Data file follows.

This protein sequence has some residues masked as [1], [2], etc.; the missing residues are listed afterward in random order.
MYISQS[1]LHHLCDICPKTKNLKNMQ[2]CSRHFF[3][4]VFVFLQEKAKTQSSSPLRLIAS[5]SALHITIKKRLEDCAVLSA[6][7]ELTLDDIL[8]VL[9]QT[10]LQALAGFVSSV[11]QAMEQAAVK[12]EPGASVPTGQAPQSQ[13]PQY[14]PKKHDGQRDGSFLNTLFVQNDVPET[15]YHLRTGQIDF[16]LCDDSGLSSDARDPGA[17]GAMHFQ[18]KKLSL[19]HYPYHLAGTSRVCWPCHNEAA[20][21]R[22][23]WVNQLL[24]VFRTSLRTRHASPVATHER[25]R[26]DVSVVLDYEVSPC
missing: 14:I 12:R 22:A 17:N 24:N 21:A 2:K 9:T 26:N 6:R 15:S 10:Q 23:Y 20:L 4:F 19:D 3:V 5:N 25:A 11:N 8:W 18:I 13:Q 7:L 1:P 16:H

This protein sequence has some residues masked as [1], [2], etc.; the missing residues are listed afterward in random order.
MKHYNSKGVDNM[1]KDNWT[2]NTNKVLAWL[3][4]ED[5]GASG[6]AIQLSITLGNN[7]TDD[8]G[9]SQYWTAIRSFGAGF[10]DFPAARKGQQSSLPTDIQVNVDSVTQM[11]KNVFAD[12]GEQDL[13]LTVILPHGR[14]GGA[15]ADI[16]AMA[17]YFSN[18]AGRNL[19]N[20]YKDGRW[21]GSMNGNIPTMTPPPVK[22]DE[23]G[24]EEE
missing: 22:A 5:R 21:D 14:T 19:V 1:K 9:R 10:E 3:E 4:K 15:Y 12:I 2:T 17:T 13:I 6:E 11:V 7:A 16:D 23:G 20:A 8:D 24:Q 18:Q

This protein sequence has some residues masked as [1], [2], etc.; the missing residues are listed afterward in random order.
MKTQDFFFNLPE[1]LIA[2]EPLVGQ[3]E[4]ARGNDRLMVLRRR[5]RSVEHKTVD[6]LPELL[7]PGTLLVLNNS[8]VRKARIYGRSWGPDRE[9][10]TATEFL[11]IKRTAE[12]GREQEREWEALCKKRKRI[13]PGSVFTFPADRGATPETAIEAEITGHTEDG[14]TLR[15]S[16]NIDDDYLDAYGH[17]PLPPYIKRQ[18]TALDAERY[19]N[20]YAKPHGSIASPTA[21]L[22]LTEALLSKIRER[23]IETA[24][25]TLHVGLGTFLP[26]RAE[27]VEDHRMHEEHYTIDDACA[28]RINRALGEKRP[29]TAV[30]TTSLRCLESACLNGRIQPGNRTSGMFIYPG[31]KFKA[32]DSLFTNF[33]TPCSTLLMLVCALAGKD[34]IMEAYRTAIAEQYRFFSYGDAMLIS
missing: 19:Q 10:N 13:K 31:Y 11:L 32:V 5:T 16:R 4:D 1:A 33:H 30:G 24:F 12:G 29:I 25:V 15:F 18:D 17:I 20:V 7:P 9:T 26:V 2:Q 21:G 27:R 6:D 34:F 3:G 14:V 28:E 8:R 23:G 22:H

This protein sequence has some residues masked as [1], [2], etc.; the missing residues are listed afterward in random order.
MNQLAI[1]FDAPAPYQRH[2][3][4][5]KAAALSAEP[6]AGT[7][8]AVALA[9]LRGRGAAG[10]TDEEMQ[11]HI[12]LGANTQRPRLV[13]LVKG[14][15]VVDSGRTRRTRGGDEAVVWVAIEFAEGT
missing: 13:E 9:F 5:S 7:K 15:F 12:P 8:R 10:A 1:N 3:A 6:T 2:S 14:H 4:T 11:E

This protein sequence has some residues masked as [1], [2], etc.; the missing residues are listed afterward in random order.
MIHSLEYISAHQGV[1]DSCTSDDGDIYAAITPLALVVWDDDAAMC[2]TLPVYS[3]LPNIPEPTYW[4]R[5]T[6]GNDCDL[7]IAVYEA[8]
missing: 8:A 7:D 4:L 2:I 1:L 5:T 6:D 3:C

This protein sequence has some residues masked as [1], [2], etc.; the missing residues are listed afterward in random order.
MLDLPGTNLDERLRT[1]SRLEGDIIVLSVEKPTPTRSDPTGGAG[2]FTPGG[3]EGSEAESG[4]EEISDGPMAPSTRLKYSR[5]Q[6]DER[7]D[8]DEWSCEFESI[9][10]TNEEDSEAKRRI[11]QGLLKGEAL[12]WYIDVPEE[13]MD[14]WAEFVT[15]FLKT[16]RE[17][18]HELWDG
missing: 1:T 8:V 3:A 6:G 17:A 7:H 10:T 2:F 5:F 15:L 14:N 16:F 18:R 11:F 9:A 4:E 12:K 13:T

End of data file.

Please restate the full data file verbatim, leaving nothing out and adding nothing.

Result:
This protein sequence has some residues masked as [1], [2], etc.; the missing residues are listed afterward in random order.
MYISQS[1]LHHLCDICPKTKNLKNMQ[2]CSRHFF[3][4]VFVFLQEKAKTQSSSPLRLIAS[5]SALHITIKKRLEDCAVLSA[6][7]ELTLDDIL[8]VL[9]QT[10]LQALAGFVSSV[11]QAMEQAAVK[12]EPGASVPTGQAPQSQ[13]PQY[14]PKKHDGQRDGSFLNTLFVQNDVPET[15]YHLRTGQIDF[16]LCDDSGLSSDARDPGA[17]GAMHFQ[18]KKLSL[19]HYPYHLAGTSRVCWPCHNEAA[20][21]R[22][23]WVNQLL[24]VFRTSLRTRHASPVATHER[25]R[26]DVSVVLDYEVSPC
missing: 14:I 12:R 22:A 17:N 24:N 21:A 2:K 9:T 26:N 6:R 15:S 10:Q 23:Y 20:L 4:F 19:D 3:V 5:N 25:A 11:N 8:W 18:I 13:Q 7:L 1:P 16:H

This protein sequence has some residues masked as [1], [2], etc.; the missing residues are listed afterward in random order.
MKHYNSKGVDNM[1]KDNWT[2]NTNKVLAWL[3][4]ED[5]GASG[6]AIQLSITLGNN[7]TDD[8]G[9]SQYWTAIRSFGAGF[10]DFPAARKGQQSSLPTDIQVNVDSVTQM[11]KNVFAD[12]GEQDL[13]LTVILPHGR[14]GGA[15]ADI[16]AMA[17]YFSN[18]AGRNL[19]N[20]YKDGRW[21]GSMNGNIPTMTPPPVK[22]DE[23]G[24]EEE
missing: 22:A 5:R 21:D 14:T 19:V 1:K 9:R 10:E 3:E 4:K 15:Y 12:I 2:T 17:T 13:I 6:E 11:V 7:A 16:D 23:G 20:A 8:D 24:Q 18:Q

This protein sequence has some residues masked as [1], [2], etc.; the missing residues are listed afterward in random order.
MKTQDFFFNLPE[1]LIA[2]EPLVGQ[3]E[4]ARGNDRLMVLRRR[5]RSVEHKTVD[6]LPELL[7]PGTLLVLNNS[8]VRKARIYGRSWGPDRE[9][10]TATEFL[11]IKRTAE[12]GREQEREWEALCKKRKRI[13]PGSVFTFPADRGATPETAIEAEITGHTEDG[14]TLR[15]S[16]NIDDDYLDAYGH[17]PLPPYIKRQ[18]TALDAERY[19]N[20]YAKPHGSIASPTA[21]L[22]LTEALLSKIRER[23]IETA[24][25]TLHVGLGTFLP[26]RAE[27]VEDHRMHEEHYTIDDACA[28]RINRALGEKRP[29]TAV[30]TTSLRCLESACLNGRIQPGNRTSGMFIYPG[31]KFKA[32]DSLFTNF[33]TPCSTLLMLVCALAGKD[34]IMEAYRTAIAEQYRFFSYGDAMLIS
missing: 19:Q 10:N 13:K 31:Y 11:L 32:V 5:T 16:R 4:D 1:A 33:H 30:G 24:F 12:G 29:I 25:V 15:F 18:D 17:I 20:V 7:P 9:T 26:V 2:Q 21:G 27:R 6:D 34:F 3:G 14:V 28:E 8:R 23:G 22:H

This protein sequence has some residues masked as [1], [2], etc.; the missing residues are listed afterward in random order.
MNQLAI[1]FDAPAPYQRH[2][3][4][5]KAAALSAEP[6]AGT[7][8]AVALA[9]LRGRGAAG[10]TDEEMQ[11]HI[12]LGANTQRPRLV[13]LVKG[14][15]VVDSGRTRRTRGGDEAVVWVAIEFAEGT
missing: 13:E 9:F 5:S 7:K 15:F 12:P 8:R 10:A 1:N 3:A 6:T 2:S 14:H 4:T 11:E

This protein sequence has some residues masked as [1], [2], etc.; the missing residues are listed afterward in random order.
MIHSLEYISAHQGV[1]DSCTSDDGDIYAAITPLALVVWDDDAAMC[2]TLPVYS[3]LPNIPEPTYW[4]R[5]T[6]GNDCDL[7]IAVYEA[8]
missing: 8:A 7:D 4:L 2:I 1:L 5:T 6:D 3:C

This protein sequence has some residues masked as [1], [2], etc.; the missing residues are listed afterward in random order.
MLDLPGTNLDERLRT[1]SRLEGDIIVLSVEKPTPTRSDPTGGAG[2]FTPGG[3]EGSEAESG[4]EEISDGPMAPSTRLKYSR[5]Q[6]DER[7]D[8]DEWSCEFESI[9][10]TNEEDSEAKRRI[11]QGLLKGEAL[12]WYIDVPEE[13]MD[14]WAEFVT[15]FLKT[16]RE[17][18]HELWDG
missing: 1:T 8:V 3:A 6:G 17:A 7:H 10:T 2:F 5:F 15:L 14:N 16:F 18:R 11:F 9:A 4:E 12:K 13:T